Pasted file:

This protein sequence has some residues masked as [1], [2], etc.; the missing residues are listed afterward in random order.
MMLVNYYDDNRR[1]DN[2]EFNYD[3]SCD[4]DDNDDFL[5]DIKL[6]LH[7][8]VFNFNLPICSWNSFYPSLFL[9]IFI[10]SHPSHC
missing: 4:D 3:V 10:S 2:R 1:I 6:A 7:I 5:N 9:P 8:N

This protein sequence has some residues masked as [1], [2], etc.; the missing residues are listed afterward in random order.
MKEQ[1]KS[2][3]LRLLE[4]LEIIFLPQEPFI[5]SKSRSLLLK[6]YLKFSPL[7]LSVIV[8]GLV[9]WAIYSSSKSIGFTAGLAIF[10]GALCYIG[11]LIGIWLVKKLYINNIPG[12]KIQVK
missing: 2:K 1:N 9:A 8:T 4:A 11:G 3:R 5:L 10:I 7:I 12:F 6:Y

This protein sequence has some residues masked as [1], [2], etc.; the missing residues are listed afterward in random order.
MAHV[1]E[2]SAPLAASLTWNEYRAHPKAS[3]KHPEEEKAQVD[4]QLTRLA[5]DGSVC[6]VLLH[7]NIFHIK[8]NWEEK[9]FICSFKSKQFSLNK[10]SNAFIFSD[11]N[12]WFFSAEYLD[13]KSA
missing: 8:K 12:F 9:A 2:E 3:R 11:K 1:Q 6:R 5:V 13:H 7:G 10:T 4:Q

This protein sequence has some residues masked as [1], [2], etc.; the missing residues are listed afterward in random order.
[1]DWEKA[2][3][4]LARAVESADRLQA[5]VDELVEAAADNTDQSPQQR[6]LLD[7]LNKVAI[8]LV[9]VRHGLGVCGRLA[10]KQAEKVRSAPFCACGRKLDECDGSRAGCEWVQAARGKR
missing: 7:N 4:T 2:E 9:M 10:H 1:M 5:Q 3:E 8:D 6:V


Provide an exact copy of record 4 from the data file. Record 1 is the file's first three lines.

This protein sequence has some residues masked as [1], [2], etc.; the missing residues are listed afterward in random order.
[1]DWEKA[2][3][4]LARAVESADRLQA[5]VDELVEAAADNTDQSPQQR[6]LLD[7]LNKVAI[8]LV[9]VRHGLGVCGRLA[10]KQAEKVRSAPFCACGRKLDECDGSRAGCEWVQAARGKR
missing: 7:N 4:T 2:E 9:M 10:H 1:M 5:Q 3:E 8:D 6:V